A statue of Saint Bibiana by Italian master Gian Lorenzo Bernini had a finger knocked off as it was returned from an exhibition in the Galleria Borghese.
The marble statue, which depicts the Roman martyr holding a palm leaf, was left missing the fourth figure of the saint's right hand. In these photos, all that remains is a small stump.
The accident reportedly happened as the statue was being lifted back into place above the altar of Santa Bibiana, the church in central Rome for which Bernini created it in 1626.
The newly restored work had been on loan for the first time in its history to the capital's Borghese Gallery, which recently hosted a major exhibition of the Baroque sculptor's masterpieces.
"The Borghese Gallery requested the statue for a Bernini exhibition and we couldn't say no," Carlo Marisi, one of the church's priests, told Il Messaggero.
"But when it came back it wasn't put into place right away and while they were positioning it they accidentally brought it into contact with the wall. That's how it lost a finger."
Bernini is famed for his virtuoso rendering of details, including his figures' delicate hands and fingers, which are infamously difficult to carve in marble without snapping.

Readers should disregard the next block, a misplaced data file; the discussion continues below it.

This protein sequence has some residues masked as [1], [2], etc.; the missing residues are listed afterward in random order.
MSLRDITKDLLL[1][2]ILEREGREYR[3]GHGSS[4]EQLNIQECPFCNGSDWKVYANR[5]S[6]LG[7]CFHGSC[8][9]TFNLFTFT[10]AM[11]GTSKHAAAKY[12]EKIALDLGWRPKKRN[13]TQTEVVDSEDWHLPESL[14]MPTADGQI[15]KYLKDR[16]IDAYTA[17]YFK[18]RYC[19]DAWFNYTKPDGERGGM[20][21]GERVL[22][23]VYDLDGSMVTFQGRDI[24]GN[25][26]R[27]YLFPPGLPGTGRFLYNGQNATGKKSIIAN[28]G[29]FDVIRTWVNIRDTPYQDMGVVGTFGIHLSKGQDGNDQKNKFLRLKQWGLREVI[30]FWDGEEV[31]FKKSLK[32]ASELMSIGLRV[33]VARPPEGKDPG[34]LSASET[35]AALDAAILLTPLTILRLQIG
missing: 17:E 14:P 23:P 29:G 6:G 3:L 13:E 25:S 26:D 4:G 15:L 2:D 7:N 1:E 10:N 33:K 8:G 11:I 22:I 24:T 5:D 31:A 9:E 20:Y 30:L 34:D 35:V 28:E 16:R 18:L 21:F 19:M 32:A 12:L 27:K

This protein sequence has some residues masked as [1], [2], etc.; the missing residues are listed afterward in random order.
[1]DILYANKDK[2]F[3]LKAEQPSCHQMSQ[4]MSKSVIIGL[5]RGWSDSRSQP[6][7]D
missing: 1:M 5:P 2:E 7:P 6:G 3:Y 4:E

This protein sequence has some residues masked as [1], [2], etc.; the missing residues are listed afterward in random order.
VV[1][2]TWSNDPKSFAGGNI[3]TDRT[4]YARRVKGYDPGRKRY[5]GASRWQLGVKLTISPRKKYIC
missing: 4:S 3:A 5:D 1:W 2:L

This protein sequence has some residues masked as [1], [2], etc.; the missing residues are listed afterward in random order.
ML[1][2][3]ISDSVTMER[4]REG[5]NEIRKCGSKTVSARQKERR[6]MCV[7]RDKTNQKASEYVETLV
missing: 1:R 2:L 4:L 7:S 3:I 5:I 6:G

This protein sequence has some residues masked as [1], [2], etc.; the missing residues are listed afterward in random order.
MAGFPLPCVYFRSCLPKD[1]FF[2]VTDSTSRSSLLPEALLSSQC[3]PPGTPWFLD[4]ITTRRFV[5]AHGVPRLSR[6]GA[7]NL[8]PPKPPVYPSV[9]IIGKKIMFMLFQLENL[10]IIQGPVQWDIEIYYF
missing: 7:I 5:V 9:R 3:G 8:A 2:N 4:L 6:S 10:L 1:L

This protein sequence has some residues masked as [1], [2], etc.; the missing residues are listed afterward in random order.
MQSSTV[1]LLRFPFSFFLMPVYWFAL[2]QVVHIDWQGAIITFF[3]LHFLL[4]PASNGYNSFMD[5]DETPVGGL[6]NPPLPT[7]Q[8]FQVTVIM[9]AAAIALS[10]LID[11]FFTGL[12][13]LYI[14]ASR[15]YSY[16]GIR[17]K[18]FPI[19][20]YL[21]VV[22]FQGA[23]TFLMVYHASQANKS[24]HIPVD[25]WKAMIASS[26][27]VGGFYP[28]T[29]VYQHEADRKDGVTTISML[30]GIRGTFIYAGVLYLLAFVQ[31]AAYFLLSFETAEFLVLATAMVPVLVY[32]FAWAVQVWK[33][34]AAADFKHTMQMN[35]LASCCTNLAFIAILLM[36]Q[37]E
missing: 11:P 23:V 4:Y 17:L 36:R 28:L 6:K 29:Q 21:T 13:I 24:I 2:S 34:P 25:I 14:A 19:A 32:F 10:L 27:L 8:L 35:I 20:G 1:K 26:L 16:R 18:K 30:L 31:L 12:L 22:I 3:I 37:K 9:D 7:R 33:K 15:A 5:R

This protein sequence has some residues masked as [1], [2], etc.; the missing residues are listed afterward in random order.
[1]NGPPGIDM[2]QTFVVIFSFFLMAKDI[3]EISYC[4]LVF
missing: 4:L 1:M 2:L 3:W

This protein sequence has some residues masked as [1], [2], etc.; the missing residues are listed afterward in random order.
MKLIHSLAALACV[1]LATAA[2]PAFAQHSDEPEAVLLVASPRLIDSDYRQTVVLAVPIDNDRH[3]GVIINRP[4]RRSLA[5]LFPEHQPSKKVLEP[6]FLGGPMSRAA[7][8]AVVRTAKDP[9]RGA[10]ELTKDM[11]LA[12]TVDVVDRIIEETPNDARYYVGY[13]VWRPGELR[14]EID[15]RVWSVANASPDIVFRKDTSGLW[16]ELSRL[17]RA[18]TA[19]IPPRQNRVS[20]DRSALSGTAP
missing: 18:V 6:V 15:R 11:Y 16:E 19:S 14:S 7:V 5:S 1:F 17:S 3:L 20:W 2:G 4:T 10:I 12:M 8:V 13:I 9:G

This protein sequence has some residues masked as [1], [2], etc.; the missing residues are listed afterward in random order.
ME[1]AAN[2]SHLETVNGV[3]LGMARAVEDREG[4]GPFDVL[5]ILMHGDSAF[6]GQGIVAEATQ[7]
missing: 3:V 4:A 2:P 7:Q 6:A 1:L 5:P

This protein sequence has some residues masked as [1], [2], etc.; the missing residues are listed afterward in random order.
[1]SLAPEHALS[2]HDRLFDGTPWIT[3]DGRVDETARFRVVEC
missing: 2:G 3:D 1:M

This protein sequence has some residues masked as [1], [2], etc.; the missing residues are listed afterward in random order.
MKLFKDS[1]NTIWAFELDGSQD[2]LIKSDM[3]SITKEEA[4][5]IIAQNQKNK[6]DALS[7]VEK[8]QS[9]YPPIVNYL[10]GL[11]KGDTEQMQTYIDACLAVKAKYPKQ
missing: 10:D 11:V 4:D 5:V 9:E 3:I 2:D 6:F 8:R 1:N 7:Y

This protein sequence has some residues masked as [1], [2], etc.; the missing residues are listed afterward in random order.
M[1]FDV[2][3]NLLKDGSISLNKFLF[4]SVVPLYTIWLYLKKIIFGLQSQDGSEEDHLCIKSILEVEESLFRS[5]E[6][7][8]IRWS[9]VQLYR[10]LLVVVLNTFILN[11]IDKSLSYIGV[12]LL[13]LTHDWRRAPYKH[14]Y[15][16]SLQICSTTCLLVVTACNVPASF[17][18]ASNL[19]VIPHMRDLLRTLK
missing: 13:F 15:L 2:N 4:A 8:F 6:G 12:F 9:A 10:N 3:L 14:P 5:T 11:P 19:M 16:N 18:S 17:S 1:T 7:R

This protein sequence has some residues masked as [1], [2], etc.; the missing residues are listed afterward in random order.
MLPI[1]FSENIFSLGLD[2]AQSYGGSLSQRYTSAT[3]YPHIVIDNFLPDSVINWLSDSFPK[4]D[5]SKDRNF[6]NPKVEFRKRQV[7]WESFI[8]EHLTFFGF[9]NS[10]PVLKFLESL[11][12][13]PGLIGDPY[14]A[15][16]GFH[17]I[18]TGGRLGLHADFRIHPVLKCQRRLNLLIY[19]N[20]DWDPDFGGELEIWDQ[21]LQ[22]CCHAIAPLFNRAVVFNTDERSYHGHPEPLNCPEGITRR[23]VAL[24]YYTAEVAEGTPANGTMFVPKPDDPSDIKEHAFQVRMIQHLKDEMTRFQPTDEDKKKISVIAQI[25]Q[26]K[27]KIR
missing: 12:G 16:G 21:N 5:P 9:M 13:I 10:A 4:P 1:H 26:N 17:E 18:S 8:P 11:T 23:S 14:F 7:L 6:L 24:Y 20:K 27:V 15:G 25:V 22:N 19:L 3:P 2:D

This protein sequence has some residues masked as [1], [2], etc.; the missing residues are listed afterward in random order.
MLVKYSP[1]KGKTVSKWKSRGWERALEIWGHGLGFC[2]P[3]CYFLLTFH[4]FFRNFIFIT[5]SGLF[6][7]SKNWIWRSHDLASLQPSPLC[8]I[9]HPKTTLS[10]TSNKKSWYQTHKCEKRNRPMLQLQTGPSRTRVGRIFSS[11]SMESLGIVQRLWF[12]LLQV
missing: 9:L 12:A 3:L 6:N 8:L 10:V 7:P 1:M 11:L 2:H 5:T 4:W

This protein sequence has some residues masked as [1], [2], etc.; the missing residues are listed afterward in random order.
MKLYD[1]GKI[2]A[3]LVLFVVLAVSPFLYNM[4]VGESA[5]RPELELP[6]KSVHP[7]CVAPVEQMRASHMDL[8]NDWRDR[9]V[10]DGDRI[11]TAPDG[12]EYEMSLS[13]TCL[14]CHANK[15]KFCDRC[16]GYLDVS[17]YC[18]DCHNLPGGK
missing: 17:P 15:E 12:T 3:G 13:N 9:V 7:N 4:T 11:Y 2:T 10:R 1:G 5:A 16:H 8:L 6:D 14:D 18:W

The curator of the Borghese exhibition specifically praised the skill that went into Saint Bibiana's now broken hand, writing in the show's catalogue: "The fingers of the right hand, spread and suspended in the air, are a true miracle of technique."
It's not the first of Bernini's works to be damaged, though until now members of the public have been to blame. In 2016, vandals broke off part of a tusk on the Elephant and Obelisk, a Bernini sculpture in Rome's Piazza della Minerva, while the year before that Dutch football fans filled his Barcaccia fountain at the foot of the Spanish Steps with empty bottles and beer cans.
The broken tusk. Photo: Andreas Solaro/AFP
Other Italian artworks to suffer damage include a 600-year-old statue in Florence's Galleria dell'Opera di Santa Maria del Fiore, which had a finger snapped off by an American tourist, and Pio Fedi's famous statue of the Rape of Polyxena, also in Florence, which also lost a finger off one of its figures.
The Drunk Satyr statue in Milan's Brera Academy, meanwhile, lost a leg to a visiting student who climbed it to take selfies. And tourists in Cremona broke off part of the city's prized statue of Hercules reportedly doing the same thing.